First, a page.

That’s not fair. About every three months he suddenly decides that it’s time to start leaving little piles of disobedience in various corners. It’s not that he’s not house trained. He is. He will absolutely wait to go outside before he voids himself. Except when the moon and his bowels are in some kind of rare alignment. When it’s a Poo Moon, all the well-trained rules are meaningless. For several days, he performs his pagan ritual in the living room, in the bedrooms, in the bathrooms.

And then, as suddenly as it starts, it’s over.

Several months ago, I was looking out the window to the backyard. Our backyard (notably horse-less) is fenced in. And there’s a fully functional doggy door for him to use. I saw him sniffing around in the intense fashion of a dog looking for the specific two square inches on the planet worthy of his excrement. Thought nothing of it.

About a minute later, I saw him coming in through the dog door. Thought nothing of it.

About a minute later, I found a pile in the bathroom. It was pungently fresh.

Ruminating back over the previous five minutes, I realized that THE DOG CAME INSIDE TO GO POOP. It’s not that he couldn’t hold it. It’s that he actively decided that the backyard wasn’t good enough for his feces and he brought them back in through the doggie door and deposited them in the guest bathroom.

How do you point how ridiculous that is to a creature that spends hours every day licking himself? You don’t. You clean it up and hope the moon shifts very, very soon.

In closing, I’d like to say that I think the phrase “Poo Moon” is really funny.

Forgive them Father

Today at church, the lady who got up to do the prayers of the people started with the following liturgical request:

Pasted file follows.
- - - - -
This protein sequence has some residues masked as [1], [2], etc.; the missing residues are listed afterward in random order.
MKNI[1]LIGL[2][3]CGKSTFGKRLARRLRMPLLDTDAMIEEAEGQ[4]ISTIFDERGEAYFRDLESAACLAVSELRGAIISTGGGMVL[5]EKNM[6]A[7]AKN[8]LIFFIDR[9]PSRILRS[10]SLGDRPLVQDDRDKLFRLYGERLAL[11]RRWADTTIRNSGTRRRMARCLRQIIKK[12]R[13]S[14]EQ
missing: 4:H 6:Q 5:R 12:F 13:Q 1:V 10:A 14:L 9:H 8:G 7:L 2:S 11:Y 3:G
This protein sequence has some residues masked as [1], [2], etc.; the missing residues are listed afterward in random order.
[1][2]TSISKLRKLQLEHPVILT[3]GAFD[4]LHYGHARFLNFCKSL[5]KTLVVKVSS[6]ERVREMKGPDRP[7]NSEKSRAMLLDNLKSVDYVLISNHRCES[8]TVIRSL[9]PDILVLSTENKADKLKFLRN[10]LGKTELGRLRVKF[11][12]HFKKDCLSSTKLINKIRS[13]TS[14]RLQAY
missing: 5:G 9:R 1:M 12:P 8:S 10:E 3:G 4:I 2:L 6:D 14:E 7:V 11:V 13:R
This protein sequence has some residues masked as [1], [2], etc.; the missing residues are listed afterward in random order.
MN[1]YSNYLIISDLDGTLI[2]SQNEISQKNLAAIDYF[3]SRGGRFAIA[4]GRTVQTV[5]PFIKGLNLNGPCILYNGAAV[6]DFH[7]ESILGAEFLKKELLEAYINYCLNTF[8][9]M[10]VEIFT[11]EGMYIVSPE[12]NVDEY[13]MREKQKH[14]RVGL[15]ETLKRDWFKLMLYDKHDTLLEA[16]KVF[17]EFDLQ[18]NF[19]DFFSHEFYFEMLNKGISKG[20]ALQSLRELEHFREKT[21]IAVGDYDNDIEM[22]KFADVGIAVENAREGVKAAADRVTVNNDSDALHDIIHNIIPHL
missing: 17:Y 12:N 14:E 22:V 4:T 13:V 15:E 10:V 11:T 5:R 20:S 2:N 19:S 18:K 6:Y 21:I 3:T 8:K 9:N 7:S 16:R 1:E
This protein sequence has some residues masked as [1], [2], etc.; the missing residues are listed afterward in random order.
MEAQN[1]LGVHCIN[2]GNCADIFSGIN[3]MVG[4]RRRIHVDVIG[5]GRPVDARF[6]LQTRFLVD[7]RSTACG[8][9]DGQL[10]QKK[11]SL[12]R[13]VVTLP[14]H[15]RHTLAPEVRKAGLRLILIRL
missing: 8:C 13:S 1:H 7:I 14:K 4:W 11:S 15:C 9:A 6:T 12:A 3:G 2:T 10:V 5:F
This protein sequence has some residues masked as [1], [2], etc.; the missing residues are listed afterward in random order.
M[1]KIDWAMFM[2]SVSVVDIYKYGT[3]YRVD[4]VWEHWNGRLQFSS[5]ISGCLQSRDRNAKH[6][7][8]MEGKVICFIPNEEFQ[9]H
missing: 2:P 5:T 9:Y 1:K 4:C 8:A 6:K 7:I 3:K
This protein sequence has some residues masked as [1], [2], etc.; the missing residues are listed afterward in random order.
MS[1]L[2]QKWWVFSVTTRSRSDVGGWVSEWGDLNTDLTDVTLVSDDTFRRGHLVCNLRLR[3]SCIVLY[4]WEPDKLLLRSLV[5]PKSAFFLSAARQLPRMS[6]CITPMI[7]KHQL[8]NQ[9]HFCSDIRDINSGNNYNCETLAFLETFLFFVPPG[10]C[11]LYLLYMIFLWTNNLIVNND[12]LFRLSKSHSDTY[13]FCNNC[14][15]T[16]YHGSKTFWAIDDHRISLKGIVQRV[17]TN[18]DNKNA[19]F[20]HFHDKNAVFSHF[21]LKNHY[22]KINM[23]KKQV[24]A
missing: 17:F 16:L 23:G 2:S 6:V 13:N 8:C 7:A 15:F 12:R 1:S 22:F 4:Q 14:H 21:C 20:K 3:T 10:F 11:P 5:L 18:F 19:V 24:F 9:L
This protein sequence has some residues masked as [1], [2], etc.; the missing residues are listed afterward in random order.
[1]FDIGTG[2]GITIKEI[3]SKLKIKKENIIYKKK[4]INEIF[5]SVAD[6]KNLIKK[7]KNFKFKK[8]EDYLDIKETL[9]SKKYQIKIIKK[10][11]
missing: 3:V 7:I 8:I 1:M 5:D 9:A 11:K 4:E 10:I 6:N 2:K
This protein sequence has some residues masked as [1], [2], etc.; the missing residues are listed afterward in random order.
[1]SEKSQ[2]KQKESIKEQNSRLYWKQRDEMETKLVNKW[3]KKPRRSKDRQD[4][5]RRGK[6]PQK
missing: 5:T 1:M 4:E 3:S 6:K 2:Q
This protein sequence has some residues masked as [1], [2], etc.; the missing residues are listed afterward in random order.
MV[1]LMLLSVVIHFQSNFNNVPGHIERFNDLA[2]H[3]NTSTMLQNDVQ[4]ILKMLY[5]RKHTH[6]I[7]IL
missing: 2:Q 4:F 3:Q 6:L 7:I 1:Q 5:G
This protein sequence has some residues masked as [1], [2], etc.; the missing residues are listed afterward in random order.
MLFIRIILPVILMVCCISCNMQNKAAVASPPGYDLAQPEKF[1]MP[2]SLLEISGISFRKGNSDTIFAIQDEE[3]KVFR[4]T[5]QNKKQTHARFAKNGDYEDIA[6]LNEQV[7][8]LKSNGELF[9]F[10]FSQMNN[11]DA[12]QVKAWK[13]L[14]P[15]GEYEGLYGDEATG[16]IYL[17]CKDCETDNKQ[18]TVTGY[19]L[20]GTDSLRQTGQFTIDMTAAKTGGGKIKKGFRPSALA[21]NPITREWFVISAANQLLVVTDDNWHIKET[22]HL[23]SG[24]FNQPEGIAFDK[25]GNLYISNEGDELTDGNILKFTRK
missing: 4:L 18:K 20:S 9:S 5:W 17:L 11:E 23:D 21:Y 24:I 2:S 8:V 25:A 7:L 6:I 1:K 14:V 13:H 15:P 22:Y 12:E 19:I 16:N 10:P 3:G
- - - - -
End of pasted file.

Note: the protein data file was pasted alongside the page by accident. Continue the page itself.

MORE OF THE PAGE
“Forgive me for the raincoat.”

That would have seemed an unusual confession, except that she was indeed wearing a green raincoat. It was a lovely sort of grass-that’s-too-wet-to-mow green with bold flowery blobs peeking through from the lining.

I seriously doubt that anyone in the church would have given the coat a second thought. It was the correct liturgical color, after all. (Although I’m not sure what the current color for lining blobs is.) But she drew our attention to it. More importantly, she drew God’s attention to it and begged for his forgiveness. And I think that was an act of true humility.

There was no word from the clergy as to whether or not the Lord pardoned her for standing at the pulpit in a plastic jacket. It may have been the right color, but is there a liturgical fabric? It’s true that I’ve never seen plastic vestments, but that doesn’t mean they aren’t available, does it? I would imagine that churches in Northern Scandinavia have Goretex vestments. But I don’t really know.

Either way, I think liturgical raincoats will be the next big thing. Fashionable AND functional. When that holy water starts to fly, you really don’t want to be caught in a delicate silk.

What I heard today while eating an over-priced burrito

What a lovely day to escape the office for a bit and go sit in the warm sunshine of the out-building in the Target parking lot. I’m a fan of Chipotle. And so is everyone else.

Chipotle is new Great American Melting Pot.

You meet all kinds there. And at mine you sit at long, high-stooled bars with six to eight people you’ve never met. Watching strangers drop sour cream-covered blobs of carnitas into their laps is the most fun you can have for $7.95.

Today I got a special treat. I overheard a yuppy couple openly announce why their generation was responsible for “Falcon Crest”. They were in their mid-to-late 60’s. Professionally dressed. From their conversation, I guessed they were related. Join me on the adventure that is their mid-day logic.

 

Man: Well, he was in rehab a bunch of times. The doctors said that the alcohol did permanent damage to his liver.

Woman: His liver!? That’s ridiculous.

Man (sighs knowingly): I know, but that’s what I said. His liver was damaged. I could see if it was his kidneys, maybe. But the doctor said that his liver trouble now is because of all the alcohol back then.

Woman: Well he just needs to find a better doctor. I agree about the kidneys — they clean all the blood, right? So that’s the only thing that could be affected. And he doesn’t even need both of them. Besides, even if the alcohol did damage his liver, it makes no sense that it would be a problem now. After all those times working through rehab, his liver must have gotten really strong. I mean, coming back that many times — his liver must be super strong! That doctor is an idiot.

 

And that is when I lost a bit of carnitas to my pants.